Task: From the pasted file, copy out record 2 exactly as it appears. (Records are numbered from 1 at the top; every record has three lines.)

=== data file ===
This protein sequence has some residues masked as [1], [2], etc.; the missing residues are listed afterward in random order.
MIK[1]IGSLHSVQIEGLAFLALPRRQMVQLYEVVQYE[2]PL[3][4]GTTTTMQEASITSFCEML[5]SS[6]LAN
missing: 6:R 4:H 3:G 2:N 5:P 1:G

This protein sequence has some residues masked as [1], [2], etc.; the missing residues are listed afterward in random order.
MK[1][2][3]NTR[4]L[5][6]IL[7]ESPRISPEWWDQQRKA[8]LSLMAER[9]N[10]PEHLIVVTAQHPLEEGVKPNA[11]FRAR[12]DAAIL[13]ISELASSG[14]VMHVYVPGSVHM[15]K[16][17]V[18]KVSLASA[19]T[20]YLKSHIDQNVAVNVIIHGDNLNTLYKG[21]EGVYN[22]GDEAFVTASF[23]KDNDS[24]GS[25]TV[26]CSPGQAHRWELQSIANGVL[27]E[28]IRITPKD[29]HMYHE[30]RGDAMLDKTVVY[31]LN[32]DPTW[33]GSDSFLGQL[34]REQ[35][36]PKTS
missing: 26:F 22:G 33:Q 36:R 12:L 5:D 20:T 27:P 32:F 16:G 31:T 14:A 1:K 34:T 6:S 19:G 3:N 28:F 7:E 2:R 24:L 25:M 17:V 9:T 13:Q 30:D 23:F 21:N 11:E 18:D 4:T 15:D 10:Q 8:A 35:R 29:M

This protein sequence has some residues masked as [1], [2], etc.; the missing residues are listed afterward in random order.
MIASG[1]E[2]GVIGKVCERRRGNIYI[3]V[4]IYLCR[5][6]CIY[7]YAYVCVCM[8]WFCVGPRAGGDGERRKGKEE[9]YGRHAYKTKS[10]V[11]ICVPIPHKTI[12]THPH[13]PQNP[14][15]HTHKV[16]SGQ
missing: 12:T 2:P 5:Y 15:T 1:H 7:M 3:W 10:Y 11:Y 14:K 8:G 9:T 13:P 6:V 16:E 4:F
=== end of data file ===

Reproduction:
This protein sequence has some residues masked as [1], [2], etc.; the missing residues are listed afterward in random order.
MK[1][2][3]NTR[4]L[5][6]IL[7]ESPRISPEWWDQQRKA[8]LSLMAER[9]N[10]PEHLIVVTAQHPLEEGVKPNA[11]FRAR[12]DAAIL[13]ISELASSG[14]VMHVYVPGSVHM[15]K[16][17]V[18]KVSLASA[19]T[20]YLKSHIDQNVAVNVIIHGDNLNTLYKG[21]EGVYN[22]GDEAFVTASF[23]KDNDS[24]GS[25]TV[26]CSPGQAHRWELQSIANGVL[27]E[28]IRITPKD[29]HMYHE[30]RGDAMLDKTVVY[31]LN[32]DPTW[33]GSDSFLGQL[34]REQ[35][36]PKTS
missing: 26:F 22:G 33:Q 36:R 12:L 5:D 20:T 27:P 32:F 16:G 31:T 14:A 1:K 34:T 6:S 19:G 3:N 28:F 7:E 2:R 24:L 25:M 17:V 9:T 13:Q 30:D 23:F 21:N 11:E 18:D 4:T 15:D 10:Q 8:A 35:R 29:M